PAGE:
#3 Open source: Another advancement in recent times is the rapid adoption of open source model of software development. What was once called a “cancer” by an ex-exec at Microsoft has been their darling for the last two years. And it speaks to a general trend among companies to switch to an open source model for their software needs including in analytics. Companies with tremendous experience in managing data warehouses have open sourced their tooling since their competitiveness does not come from their intellectual property invested in their software solutions but from the network effect of their membership. In fact it is to their advantage to increase adoption outside as a branding tool, as a talent retention tool. Companies like LinkedIn , Microsoft, Facebook, Google and million others have embraced open source — so much so, companies end up in a distinct and disadvantaged minority when they do not embrace open source.

Skills Gap : That brings us to the glaring skills gap in digital transformation efforts. Enterprises are addressing their own digital transformations to compete in a tough market place. Every business is now a digital business, and there is a definite advantage who restructure and compete in this transformed economy. The need to create engaging customer experiences that adapt in real time to customer and systems behaviors. What was not once possible is simply made possibly by the digitization of many customer touch points. What was not once trackable from vendor systems is now a digital opportunity for optimization. What was once not feasible from a compute standpoint of billions of data points is now possible with commodity IAAS and PAAS resources. What was impossible to provision cost effectively is now as simple as shopping from your friendly cloud provider.

Whats in it for me? What does this mean for professionals in these fields ? A change up of your skills is required at an unprecedented scale. One must be proficient in the status quo and at the cutting edge of new technologies or risk being left behind in an unemployable or undesirable career. Current roles in the industry may include — BI architect, Report Developer, ETL Developer, DBA. The future belongs to data engineers with skills with no-sql databases, graph databases, apache spark. These engineers need familiarity with dev ops — building up their proof of concepts in python and R and containerizing them with docker and deploying them to an on premise cloud solution or a full cloud service provider. One needs familiarity with open source tools in analytics.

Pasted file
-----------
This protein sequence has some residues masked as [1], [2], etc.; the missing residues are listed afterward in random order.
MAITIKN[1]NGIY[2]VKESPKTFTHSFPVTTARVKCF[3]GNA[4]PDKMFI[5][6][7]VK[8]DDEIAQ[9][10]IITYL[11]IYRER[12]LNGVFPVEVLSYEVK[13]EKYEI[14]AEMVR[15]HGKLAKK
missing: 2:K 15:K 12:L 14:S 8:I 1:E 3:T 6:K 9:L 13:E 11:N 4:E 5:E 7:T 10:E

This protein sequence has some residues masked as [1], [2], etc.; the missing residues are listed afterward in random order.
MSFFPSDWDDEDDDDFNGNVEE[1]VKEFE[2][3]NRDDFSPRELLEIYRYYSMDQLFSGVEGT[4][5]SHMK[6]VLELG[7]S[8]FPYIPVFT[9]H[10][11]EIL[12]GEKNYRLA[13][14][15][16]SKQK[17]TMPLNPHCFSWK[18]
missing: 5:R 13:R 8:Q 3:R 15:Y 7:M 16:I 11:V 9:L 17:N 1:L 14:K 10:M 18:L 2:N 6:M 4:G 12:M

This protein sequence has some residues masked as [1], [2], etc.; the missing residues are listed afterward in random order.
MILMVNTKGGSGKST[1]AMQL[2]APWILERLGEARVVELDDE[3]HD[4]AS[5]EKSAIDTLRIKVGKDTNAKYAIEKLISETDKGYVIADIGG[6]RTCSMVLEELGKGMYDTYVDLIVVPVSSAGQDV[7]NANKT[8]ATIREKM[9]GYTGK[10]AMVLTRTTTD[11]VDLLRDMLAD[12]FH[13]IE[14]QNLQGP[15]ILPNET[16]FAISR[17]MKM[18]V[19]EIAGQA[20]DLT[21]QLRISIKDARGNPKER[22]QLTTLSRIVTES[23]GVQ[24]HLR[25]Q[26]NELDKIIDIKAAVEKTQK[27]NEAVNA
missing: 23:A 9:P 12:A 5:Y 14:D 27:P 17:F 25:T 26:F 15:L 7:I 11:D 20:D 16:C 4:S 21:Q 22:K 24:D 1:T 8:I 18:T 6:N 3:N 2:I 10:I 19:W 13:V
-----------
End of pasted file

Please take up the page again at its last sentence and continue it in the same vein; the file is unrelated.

If you are a vendor in this field, you need to be connected to the right talent pool and the right customer connections. You need to hear first hand from the people who need the problem solved and the people who can solve them.

If you are a business manager at a large enterprise, you should be knowledgeable to make the right decisions between growing an in house custom solution or pursuing a Saas vendor for some of these — or a mixture of both. You will benefit from the ideas and relationships you will have a chance to build.

So where ever your career has brought you so far, whether you are a practitioner, vendor or a large customer — you will benefit from this unique un-conference that is MeasureCamp. What you will not get is a sales agenda being pushed through a predetermined schedule. You will learn lessons and form acquaintances that will benefit and friendships that will last. You will get a chance to connect the dots in a community. See you at MeasureCamp Cincinnati on May 13th!

Cheers,

Hananiel